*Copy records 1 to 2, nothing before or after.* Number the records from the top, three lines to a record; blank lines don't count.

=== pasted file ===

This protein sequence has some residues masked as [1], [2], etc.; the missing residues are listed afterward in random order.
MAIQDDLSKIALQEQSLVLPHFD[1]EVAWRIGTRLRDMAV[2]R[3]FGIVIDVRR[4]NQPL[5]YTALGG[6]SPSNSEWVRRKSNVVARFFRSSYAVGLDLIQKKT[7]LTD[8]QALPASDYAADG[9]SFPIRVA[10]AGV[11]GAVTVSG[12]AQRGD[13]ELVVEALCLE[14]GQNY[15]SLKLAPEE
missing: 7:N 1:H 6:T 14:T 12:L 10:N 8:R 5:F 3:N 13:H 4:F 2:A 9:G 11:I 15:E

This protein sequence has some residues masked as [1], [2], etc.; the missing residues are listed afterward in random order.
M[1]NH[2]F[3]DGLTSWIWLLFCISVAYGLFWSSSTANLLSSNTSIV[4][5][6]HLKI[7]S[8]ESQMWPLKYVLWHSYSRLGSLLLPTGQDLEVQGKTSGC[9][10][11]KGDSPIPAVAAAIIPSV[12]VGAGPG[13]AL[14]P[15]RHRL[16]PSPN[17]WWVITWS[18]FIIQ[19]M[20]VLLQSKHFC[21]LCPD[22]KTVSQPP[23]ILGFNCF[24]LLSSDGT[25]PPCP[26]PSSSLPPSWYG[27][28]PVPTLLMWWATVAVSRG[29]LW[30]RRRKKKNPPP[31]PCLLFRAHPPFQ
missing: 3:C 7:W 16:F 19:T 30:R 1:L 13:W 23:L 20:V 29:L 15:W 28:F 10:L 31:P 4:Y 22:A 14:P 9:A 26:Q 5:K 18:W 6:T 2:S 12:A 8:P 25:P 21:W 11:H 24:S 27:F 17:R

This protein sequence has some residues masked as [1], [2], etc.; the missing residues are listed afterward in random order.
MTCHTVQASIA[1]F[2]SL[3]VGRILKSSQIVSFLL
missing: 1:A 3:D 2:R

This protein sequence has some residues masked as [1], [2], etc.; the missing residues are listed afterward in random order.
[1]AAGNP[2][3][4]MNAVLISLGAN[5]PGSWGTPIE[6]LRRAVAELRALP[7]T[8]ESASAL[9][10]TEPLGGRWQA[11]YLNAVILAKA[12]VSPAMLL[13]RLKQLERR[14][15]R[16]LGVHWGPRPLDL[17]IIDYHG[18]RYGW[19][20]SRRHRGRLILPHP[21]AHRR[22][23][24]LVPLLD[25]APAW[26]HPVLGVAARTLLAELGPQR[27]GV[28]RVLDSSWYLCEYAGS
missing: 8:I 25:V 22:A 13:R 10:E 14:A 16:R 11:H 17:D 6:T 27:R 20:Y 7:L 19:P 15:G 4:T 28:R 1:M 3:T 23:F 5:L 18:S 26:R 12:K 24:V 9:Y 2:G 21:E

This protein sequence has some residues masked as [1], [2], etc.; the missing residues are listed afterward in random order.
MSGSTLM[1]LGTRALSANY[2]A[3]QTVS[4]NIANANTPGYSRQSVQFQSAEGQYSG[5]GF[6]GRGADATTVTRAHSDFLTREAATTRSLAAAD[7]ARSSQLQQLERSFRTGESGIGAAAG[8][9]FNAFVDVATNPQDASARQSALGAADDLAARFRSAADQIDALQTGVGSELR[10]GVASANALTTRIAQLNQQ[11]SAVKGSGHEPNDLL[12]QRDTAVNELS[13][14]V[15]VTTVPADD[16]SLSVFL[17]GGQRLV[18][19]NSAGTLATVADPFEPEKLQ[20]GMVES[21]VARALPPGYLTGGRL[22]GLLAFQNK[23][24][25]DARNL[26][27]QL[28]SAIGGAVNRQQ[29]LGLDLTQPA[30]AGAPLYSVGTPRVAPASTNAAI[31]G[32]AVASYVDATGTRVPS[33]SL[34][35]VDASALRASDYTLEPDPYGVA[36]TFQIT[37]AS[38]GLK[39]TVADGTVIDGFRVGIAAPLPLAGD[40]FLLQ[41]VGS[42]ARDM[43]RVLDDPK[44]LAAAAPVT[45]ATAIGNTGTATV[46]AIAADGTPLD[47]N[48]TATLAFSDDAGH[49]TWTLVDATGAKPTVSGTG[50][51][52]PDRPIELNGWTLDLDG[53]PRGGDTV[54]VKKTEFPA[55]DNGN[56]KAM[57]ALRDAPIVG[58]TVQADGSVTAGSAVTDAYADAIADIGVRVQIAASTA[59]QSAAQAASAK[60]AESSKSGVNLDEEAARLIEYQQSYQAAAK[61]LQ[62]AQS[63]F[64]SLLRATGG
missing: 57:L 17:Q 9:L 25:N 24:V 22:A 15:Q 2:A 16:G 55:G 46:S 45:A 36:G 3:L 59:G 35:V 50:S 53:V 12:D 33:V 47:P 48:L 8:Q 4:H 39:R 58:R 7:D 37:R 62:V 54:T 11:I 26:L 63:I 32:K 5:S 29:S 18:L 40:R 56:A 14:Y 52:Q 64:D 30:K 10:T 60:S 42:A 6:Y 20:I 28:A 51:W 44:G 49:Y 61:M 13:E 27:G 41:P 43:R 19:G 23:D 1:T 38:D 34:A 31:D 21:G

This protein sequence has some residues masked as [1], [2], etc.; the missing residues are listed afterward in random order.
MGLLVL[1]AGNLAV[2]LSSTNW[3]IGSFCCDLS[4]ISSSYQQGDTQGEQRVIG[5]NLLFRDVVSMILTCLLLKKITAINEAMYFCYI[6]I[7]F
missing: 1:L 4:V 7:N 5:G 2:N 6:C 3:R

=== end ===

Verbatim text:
This protein sequence has some residues masked as [1], [2], etc.; the missing residues are listed afterward in random order.
MAIQDDLSKIALQEQSLVLPHFD[1]EVAWRIGTRLRDMAV[2]R[3]FGIVIDVRR[4]NQPL[5]YTALGG[6]SPSNSEWVRRKSNVVARFFRSSYAVGLDLIQKKT[7]LTD[8]QALPASDYAADG[9]SFPIRVA[10]AGV[11]GAVTVSG[12]AQRGD[13]ELVVEALCLE[14]GQNY[15]SLKLAPEE
missing: 7:N 1:H 6:T 14:T 12:L 10:N 8:R 5:F 3:N 13:H 4:F 2:A 9:G 11:I 15:E

This protein sequence has some residues masked as [1], [2], etc.; the missing residues are listed afterward in random order.
M[1]NH[2]F[3]DGLTSWIWLLFCISVAYGLFWSSSTANLLSSNTSIV[4][5][6]HLKI[7]S[8]ESQMWPLKYVLWHSYSRLGSLLLPTGQDLEVQGKTSGC[9][10][11]KGDSPIPAVAAAIIPSV[12]VGAGPG[13]AL[14]P[15]RHRL[16]PSPN[17]WWVITWS[18]FIIQ[19]M[20]VLLQSKHFC[21]LCPD[22]KTVSQPP[23]ILGFNCF[24]LLSSDGT[25]PPCP[26]PSSSLPPSWYG[27][28]PVPTLLMWWATVAVSRG[29]LW[30]RRRKKKNPPP[31]PCLLFRAHPPFQ
missing: 3:C 7:W 16:F 19:T 30:R 1:L 13:W 23:L 20:V 29:L 15:W 28:F 10:L 31:P 4:Y 22:A 14:P 9:A 26:Q 5:K 18:W 6:T 2:S 12:A 8:P 25:P 21:W 11:H 24:S 27:F 17:R